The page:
The Pourhouse Tavern, one of Aberdeen’s oldest buildings, was torn down Monday morning to make way for the long-planned Gateway Center, which would be used to promote local tourism and house community space and offices.
The old Selmer’s Furniture building, the brick structure next to the Pourhouse on Wishkah Street near Zelasko Park, will be knocked down on Tuesday morning, according to a Rognlin’s employee overseeing the demolition. The work is expected to last through most of the week.
While the buildings are being destroyed, the city instructed Rognlin’s to salvage some structural materials from both buildings. In the city’s contract, it asks them to salvage up to 20 percent of the floor beams, as well as some flooring from the Pourhouse. Aberdeen Mayor Erik Larson said the beams would be used in a future historical exhibit for the building.
As well, the contractors were told to preserve at least 50 percent of the brick from the facades of the old Selmer’s building, specifically the walls along East Wishkah and South F streets. Larson said these bricks would be used in the construction of the Gateway Center as a way to recycle building materials.
On Monday morning there was a pile of about a half dozen wooden beams next to the Pourhouse site, a few of which were cracked apart.
The Pourhouse was the last wooden building to survive Aberdeen’s major fire in 1903, and some on social media lamented the demolition and said this was the last link to the early architecture of Aberdeen. The Pourhouse was used as a two-story hotel in the early 1900s, when it was on the corner where the Selmer’s building was, according to local historian Roy Vataja in a Facebook post. In 1922, it was moved over to make space for the Selmer’s building, Vataja wrote.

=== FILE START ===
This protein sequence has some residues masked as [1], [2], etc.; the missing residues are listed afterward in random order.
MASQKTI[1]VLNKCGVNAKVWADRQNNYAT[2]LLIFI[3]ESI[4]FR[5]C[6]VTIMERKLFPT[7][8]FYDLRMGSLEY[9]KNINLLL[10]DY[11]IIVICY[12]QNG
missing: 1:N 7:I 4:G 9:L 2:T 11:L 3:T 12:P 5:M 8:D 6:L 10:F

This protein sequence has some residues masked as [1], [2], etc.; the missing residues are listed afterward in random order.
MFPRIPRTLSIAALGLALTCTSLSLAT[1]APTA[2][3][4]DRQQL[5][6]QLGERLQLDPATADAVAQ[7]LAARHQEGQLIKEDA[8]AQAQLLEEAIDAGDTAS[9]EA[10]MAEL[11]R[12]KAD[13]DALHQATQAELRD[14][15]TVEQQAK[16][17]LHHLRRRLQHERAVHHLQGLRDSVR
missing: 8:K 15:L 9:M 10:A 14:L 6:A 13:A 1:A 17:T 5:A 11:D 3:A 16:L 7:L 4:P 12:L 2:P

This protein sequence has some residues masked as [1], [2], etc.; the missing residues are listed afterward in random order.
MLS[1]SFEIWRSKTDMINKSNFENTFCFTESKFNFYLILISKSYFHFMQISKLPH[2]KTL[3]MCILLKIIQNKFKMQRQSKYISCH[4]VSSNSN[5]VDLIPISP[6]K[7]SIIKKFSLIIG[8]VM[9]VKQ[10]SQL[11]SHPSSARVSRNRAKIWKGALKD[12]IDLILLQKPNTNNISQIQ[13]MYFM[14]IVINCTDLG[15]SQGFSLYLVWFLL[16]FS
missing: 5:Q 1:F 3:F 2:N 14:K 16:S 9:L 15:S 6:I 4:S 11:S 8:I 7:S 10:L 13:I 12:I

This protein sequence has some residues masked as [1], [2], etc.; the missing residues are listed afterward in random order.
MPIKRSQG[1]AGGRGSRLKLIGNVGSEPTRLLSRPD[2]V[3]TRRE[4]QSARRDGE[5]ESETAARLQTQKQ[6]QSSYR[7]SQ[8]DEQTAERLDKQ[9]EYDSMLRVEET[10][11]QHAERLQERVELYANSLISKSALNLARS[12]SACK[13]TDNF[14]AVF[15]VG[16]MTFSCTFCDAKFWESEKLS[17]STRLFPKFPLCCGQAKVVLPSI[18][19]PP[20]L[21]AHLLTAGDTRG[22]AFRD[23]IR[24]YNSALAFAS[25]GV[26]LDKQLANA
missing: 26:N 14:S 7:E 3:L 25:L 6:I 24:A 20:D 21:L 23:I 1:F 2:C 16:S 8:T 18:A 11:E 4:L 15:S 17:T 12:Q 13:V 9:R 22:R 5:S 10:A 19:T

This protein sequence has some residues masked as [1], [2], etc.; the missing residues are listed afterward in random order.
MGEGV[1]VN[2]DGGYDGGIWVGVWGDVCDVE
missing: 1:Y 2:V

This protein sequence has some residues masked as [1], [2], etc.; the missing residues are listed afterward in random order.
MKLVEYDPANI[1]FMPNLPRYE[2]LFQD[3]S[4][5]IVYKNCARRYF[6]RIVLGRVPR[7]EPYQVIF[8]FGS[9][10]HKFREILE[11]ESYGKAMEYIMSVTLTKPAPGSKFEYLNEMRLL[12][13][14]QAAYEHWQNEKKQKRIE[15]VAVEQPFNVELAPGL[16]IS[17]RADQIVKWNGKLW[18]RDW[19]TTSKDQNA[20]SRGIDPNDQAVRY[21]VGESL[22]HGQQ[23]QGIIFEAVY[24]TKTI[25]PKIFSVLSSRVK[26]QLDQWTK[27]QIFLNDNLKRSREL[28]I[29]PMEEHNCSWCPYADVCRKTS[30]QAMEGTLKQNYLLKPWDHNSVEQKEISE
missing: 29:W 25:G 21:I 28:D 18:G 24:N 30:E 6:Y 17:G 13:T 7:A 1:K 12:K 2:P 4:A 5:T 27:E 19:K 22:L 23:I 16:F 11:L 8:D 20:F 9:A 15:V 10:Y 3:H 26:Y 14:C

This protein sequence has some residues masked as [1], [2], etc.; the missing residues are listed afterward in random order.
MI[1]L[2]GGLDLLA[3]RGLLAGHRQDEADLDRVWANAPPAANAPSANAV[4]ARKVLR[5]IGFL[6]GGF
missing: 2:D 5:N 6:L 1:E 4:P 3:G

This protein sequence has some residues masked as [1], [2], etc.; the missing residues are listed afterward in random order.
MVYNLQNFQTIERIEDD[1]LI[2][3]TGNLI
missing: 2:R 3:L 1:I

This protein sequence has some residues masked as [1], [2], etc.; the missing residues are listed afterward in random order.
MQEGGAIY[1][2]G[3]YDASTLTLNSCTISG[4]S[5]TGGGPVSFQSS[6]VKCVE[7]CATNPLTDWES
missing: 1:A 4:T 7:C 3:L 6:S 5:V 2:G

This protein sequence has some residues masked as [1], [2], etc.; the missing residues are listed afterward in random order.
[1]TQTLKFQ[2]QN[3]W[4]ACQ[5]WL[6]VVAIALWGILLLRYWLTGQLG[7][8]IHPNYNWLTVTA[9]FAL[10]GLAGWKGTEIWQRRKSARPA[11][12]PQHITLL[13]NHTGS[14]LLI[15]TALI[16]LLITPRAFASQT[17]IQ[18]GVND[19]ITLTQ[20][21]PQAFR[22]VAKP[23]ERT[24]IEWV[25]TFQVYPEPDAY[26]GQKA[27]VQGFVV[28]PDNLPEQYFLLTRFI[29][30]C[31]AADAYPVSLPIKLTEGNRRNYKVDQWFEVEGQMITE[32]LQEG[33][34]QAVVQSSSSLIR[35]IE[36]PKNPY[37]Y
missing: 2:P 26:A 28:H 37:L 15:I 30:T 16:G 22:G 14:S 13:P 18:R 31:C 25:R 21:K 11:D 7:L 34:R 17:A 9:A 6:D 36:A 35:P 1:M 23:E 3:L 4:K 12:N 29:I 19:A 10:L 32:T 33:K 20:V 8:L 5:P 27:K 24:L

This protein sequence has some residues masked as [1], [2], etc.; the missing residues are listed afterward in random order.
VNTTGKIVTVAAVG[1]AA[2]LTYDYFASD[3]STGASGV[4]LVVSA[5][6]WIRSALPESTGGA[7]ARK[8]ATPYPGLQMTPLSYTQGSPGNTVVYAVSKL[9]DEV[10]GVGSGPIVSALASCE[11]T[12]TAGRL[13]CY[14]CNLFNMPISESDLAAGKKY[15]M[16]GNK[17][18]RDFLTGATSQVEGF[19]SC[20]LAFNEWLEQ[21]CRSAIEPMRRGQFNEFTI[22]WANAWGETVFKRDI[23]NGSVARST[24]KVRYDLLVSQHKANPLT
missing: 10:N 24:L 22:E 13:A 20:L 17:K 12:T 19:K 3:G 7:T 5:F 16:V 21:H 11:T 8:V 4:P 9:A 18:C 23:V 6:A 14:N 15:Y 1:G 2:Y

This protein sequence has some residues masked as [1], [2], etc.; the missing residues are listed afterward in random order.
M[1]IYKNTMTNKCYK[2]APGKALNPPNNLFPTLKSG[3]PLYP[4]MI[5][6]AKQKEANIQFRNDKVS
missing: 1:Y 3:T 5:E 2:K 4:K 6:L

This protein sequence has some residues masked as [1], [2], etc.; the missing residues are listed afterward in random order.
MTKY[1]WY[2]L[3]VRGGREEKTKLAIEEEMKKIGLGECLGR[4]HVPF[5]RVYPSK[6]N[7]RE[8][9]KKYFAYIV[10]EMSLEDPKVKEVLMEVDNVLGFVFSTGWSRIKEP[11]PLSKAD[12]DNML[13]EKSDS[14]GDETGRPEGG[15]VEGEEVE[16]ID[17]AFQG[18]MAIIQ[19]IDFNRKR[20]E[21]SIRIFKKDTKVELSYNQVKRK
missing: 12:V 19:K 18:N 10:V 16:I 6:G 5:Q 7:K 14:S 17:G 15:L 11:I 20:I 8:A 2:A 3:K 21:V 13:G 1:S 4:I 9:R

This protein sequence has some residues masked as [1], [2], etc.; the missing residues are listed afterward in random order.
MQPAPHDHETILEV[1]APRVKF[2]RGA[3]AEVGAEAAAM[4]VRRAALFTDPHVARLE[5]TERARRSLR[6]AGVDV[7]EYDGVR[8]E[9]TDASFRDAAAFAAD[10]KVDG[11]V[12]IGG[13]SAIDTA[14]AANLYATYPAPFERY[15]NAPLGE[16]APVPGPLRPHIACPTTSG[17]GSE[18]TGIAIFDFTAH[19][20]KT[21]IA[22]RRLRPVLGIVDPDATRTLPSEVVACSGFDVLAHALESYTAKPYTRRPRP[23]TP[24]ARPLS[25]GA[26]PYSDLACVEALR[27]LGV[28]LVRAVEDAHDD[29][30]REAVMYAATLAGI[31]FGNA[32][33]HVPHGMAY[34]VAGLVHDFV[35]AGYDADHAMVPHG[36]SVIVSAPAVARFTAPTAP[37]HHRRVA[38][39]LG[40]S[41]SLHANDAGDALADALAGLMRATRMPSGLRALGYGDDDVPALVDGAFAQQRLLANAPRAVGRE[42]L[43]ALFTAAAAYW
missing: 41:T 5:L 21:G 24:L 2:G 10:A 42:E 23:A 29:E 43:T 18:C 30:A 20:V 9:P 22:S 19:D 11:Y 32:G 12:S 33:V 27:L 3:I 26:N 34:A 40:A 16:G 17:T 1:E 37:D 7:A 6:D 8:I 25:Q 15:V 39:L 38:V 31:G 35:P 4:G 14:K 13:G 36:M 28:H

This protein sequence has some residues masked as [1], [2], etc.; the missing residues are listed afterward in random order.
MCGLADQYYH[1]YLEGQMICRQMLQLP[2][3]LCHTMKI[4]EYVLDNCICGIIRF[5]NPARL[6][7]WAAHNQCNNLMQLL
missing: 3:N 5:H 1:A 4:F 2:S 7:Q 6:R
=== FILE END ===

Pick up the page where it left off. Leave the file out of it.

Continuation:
The bar was also a popular music venue. Some in Aberdeen recall Nirvana playing at the Pourhouse, but former Nirvana bassist Krist Novoselic told The Daily World he doesn’t remember performing there.
After the demolitions are finished, Larson said the next step for the Gateway Center would be a soil analysis, and then engineering and architecture design for the center. Funding is already available for those stages.
The city hopes to get some funding for construction in this January’s state capital budget, and Larson said the city is talking with potential private donors. Larson said construction of the Gateway Center would probably be sometime in 2020.
From 8:30 a.m to 4 p.m. Tuesday through Thursday, Wishkah Street will be reduced to one lane on the block of the demolitions, and the northbound lane of F Street next to the Selmer’s building will be closed down to facilitate demolition.